Sunday, July 26, 2009

The danger of simplicity

In his contribution to Philosophers Without Gods, Georges Ray, Professor of philosophy at the University of Maryland, argues that the most dangerous aspect of traditional religion is that it provides simplistic answers to societal problems that we face today. On page 264:

But too much of traditional religion seems to be based on dangerously simplistic conceptions of human life and its troubles, leading people to see conflicts not in terms of the complex conflicting interests and situations of the different parties, but rather as a war between "good" and "evil", "virtue" and "sin", good guys and bad guys . . . It’s the temptation to disregard the complexities in these and other domains that strikes me as one of the most frightening risks of standard religious thinking.

There is a danger that, instead of acknowledging the complexities of ethical problems that face in society, many religious groups often only provide – and sometimes try and force – ridged, uncompromising solutions. For example, religious groups often regard their idea of moral behaviour as being more important than the general well-being and health of people. Examples include the Catholic church's ban on contraception; the resistance against legalising prostitution; the lobbying for abstinence-only sex education; and the recent religious protest against calls to vaccinate young girls against cervical cancer.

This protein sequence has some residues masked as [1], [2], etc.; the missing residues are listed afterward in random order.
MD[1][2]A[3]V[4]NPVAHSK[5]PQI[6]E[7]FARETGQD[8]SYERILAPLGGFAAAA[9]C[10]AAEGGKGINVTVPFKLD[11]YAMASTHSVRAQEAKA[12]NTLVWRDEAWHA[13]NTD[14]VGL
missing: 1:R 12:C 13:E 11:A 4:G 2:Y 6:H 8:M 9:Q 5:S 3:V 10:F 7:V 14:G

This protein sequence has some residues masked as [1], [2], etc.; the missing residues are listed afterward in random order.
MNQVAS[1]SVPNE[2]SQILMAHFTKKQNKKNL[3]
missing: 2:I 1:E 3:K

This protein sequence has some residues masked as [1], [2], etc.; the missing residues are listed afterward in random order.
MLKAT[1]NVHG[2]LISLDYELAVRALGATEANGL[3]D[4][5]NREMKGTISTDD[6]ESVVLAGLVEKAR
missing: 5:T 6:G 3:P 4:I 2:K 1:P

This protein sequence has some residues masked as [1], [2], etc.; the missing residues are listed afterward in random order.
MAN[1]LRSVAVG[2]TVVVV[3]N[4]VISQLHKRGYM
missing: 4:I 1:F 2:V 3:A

I still often wonder if a two thousand year old manuscript is actually equipped to provide absolute answers to all the ethical dilemmas that we face today. Advances in technology have introduced new problems that the writers of the Bible could not have anticipated in their wildest dreams. Stem cell research, assisted suicide, cloning and abortion are examples of very tricky issues for which
there are no easy answers. Religion can certainly play a part in finding answers, but when it insists that it has some form of monopoly over morality and ethics, it hinders our ability to think of creative solutions.

Wednesday, July 22, 2009

An atheist on the bench?

South Africa's Judicial Services Commission (JSC) held interviews on Monday for the appointment of new judges to the country's various High Courts. One applicant caused a stir when he declared, during his interview, that he is an atheist. Torquil Paterson, a senior advocate from the Grahamstown Bar Council, informed the panel that he left the priesthood for the law because he concluded that there was no God.

It's not often that you hear of people openly admitting their unbelief, and I think it takes guts. But I would like to ask the question (also asked here): does it really matter if an atheist becomes a judge? Are there any disadvantages that you can think of by letting an atheist preside over cases in a court of law? Would it be a problem, for example, to let an unbeliever - who would be responsible for making far-reaching and highly influential decisions that might affect us all - sit on the highest court in the land, such as the Constitutional Court in South Africa or the Supreme Court in the United States?